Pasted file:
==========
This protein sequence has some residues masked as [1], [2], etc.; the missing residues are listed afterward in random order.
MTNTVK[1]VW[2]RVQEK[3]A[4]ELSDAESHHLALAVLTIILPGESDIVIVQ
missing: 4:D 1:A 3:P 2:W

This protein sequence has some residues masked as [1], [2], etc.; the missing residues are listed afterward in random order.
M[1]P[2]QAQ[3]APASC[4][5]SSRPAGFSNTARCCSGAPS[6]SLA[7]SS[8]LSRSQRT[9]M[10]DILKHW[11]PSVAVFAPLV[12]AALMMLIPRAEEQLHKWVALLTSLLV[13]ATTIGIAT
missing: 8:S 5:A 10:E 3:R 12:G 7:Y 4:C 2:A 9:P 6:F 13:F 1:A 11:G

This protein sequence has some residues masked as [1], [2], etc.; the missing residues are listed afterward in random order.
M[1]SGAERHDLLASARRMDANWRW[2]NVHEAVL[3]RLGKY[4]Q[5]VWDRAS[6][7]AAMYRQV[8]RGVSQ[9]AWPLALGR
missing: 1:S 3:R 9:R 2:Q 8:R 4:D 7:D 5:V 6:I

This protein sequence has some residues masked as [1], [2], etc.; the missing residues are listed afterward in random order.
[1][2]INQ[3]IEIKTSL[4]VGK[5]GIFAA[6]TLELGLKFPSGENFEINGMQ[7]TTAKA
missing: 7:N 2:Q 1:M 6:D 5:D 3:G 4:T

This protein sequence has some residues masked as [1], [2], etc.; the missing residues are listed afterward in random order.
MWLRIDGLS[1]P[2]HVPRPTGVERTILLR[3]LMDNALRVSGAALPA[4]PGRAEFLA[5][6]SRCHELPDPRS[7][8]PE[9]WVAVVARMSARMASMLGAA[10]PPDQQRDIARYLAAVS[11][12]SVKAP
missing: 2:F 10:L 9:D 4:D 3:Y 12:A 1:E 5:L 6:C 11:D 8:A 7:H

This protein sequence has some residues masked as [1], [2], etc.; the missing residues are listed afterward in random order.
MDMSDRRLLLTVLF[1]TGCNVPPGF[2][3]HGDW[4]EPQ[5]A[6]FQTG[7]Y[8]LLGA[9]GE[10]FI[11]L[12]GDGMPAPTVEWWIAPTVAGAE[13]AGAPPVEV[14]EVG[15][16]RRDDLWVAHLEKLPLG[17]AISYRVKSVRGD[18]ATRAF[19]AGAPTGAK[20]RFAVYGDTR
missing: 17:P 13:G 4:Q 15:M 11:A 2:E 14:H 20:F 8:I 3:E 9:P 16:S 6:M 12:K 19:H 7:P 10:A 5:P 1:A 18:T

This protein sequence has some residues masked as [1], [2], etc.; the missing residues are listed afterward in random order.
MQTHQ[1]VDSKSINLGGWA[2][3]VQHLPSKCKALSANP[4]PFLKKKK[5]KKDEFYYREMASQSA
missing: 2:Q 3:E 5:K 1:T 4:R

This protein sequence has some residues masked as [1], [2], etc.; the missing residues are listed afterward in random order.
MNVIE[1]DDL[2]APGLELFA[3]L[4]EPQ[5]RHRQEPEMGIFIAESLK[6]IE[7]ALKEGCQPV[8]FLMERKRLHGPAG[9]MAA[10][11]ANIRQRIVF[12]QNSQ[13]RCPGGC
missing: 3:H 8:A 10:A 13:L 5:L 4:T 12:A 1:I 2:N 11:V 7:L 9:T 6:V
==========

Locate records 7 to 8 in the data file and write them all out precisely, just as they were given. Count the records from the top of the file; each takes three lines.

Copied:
This protein sequence has some residues masked as [1], [2], etc.; the missing residues are listed afterward in random order.
MQTHQ[1]VDSKSINLGGWA[2][3]VQHLPSKCKALSANP[4]PFLKKKK[5]KKDEFYYREMASQSA
missing: 2:Q 3:E 5:K 1:T 4:R

This protein sequence has some residues masked as [1], [2], etc.; the missing residues are listed afterward in random order.
MNVIE[1]DDL[2]APGLELFA[3]L[4]EPQ[5]RHRQEPEMGIFIAESLK[6]IE[7]ALKEGCQPV[8]FLMERKRLHGPAG[9]MAA[10][11]ANIRQRIVF[12]QNSQ[13]RCPGGC
missing: 3:H 8:A 10:A 13:L 5:L 4:T 12:A 1:I 2:N 11:V 7:L 9:T 6:V